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Brazil’s Itaú Goes Downmarket in a Bid to Sustain Growth

Itaú CEO Roberto Setubal sees new payroll lending venture and card payments acquisition driving revenues at home.

Itaú Unibanco Holding grew to become the largest private-sector lender in Brazil through its sharp focus on middle-class and affluent consumers and major corporations. So there’s more than a little irony in CEO Roberto Setubal’s latest bid to drive growth at the bank.

In July, Itaú formed a joint venture with Banco BMG, the country’s leading payday lender, to make payroll loans. The move is uncharacteristic for the upmarket Itaú, but Setubal points out that payroll loans are second only to mortgages among consumer loans in Brazil. The loans are high quality, being secured by workers’ paychecks, and the venture will expand the bank’s customer base and provide plentiful opportunities to cross-sell everything from credit cards to mortgages.

“This will be big business for us,” Setubal tells Institutional Investor in an interview after the International Monetary Fund and World Bank meetings in Tokyo last week.

Itaú is adjusting to a more-difficult environment after years of strong growth. The Brazilian economy has slowed to a crawl over the past year, and the government is encouraging state-owned banks like Banco do Brasil and Caixa Econômica Federal to expand their activities in an effort to bring down lending margins and stimulate growth.

“We are feeling this competition,” says Setubal. “We have to reposition ourselves in the market.”

Itaú managed to expand its lending by 15 percent in the first half, and the bank should be able to sustain that growth rate if the economy recovers to a 3-4 percent growth pace, as many economists are projecting, Setubal says.

Payroll lending is only one avenue that Itaú is pursuing. The bank is also looking to bolster its credit card business, where it enjoys a 35 percent market share. In September, Itaú paid 10.5 billion reais ($5.2 billion) to buy out minority shareholders in Redecard, the country’s second-largest credit card payments processor. The business is growing strongly and is not very capital intensive, a key factor as banks get ready to meet the higher capital requirements of Basel III. The deal will also enable Itaú to integrate Redecard’s payment services into the bank, a key strategic objective given the rise of electronic payments and the expected takeoff of mobile payments, Setubal says.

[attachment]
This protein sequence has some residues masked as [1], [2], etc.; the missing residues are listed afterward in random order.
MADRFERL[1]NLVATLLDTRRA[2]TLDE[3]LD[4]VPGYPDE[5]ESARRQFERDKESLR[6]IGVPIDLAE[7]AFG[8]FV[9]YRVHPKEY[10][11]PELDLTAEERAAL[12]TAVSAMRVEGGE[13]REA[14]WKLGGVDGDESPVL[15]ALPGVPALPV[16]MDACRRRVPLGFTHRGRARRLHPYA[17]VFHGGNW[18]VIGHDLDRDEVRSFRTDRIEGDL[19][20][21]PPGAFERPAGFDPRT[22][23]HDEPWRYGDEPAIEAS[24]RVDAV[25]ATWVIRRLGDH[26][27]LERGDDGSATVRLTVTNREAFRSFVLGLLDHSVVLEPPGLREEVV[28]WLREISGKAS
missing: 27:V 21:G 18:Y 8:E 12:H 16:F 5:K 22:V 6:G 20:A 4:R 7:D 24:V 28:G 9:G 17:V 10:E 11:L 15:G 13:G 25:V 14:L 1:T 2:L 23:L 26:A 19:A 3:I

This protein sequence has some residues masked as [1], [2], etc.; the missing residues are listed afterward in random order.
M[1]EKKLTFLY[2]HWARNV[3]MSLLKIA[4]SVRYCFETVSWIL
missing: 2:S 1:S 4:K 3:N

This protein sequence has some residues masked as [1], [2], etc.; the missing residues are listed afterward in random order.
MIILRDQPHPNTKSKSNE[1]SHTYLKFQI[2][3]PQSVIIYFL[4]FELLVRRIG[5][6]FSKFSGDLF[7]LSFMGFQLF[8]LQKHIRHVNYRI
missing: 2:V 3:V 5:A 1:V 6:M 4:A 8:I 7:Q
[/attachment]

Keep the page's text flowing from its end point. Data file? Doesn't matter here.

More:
The CEO isn’t just looking to Brazilian consumers for growth. He is also seeking to extend Itaú’s international footprint. The bank is preparing to open a representative office in Colombia before the end of the year to service growing trade between the two countries, Setubal says. He’s also considering opening similar offices in Peru and Mexico. Itaú already has operations in Argentina, Chile, Paraguay and Uruguay, and the bank is determined to extend its presence across the continent.

“We have all the conditions to be the regional player in Latin America,” Setubal says. “We are on our way to doing it.” With U.S. and European banks retrenching across the region because of problems at home, Itaú has ample opportunity to grow, he contends.

Meanwhile, Setubal welcomed a landmark ruling by Brazil’s Supreme Court last week that convicted three top aides to former president Luiz Inacio Lula da Silva, including chief of staff Jose Dirceu, of corruption. The men were found guilty of making monthly payments -- or mensalao, as the case is called in Brazil – to members of Congress in return for their votes.

“It’s a big, big change in Brazil,” says Setubal. “We can now say we have independent judiciary power. This gives people much more confidence about the rule of law in Brazil.”

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